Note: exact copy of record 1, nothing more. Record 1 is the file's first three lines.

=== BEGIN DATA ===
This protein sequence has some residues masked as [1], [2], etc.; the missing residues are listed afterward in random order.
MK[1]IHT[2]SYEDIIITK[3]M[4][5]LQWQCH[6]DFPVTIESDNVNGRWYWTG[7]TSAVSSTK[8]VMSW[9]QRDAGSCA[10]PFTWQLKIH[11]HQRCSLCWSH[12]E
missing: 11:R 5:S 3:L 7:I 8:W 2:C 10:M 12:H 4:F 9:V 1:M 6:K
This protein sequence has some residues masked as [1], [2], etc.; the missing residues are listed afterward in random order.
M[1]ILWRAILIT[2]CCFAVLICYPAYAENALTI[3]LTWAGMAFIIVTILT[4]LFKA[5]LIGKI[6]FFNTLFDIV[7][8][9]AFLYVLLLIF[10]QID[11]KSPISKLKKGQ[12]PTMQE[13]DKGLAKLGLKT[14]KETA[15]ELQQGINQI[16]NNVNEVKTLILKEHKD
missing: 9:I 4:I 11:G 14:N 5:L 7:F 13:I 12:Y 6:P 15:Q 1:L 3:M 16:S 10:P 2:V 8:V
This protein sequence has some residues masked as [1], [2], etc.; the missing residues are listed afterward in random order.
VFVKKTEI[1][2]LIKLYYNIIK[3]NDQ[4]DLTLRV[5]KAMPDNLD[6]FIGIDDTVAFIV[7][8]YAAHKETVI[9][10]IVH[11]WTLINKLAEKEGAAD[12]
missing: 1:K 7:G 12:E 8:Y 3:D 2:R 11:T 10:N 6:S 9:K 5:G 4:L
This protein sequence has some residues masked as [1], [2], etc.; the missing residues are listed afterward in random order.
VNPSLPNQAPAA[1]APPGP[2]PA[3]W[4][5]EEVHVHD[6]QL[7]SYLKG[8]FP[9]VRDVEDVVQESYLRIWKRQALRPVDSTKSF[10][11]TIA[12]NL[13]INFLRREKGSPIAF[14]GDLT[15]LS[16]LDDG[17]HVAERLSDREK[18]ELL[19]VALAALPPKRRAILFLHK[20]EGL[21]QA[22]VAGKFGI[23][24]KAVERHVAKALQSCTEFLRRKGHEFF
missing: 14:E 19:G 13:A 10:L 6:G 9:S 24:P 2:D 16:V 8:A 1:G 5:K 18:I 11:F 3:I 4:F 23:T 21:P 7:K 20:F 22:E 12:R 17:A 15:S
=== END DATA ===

This protein sequence has some residues masked as [1], [2], etc.; the missing residues are listed afterward in random order.
MK[1]IHT[2]SYEDIIITK[3]M[4][5]LQWQCH[6]DFPVTIESDNVNGRWYWTG[7]TSAVSSTK[8]VMSW[9]QRDAGSCA[10]PFTWQLKIH[11]HQRCSLCWSH[12]E
missing: 11:R 5:S 3:L 7:I 8:W 2:C 10:M 12:H 4:F 9:V 1:M 6:K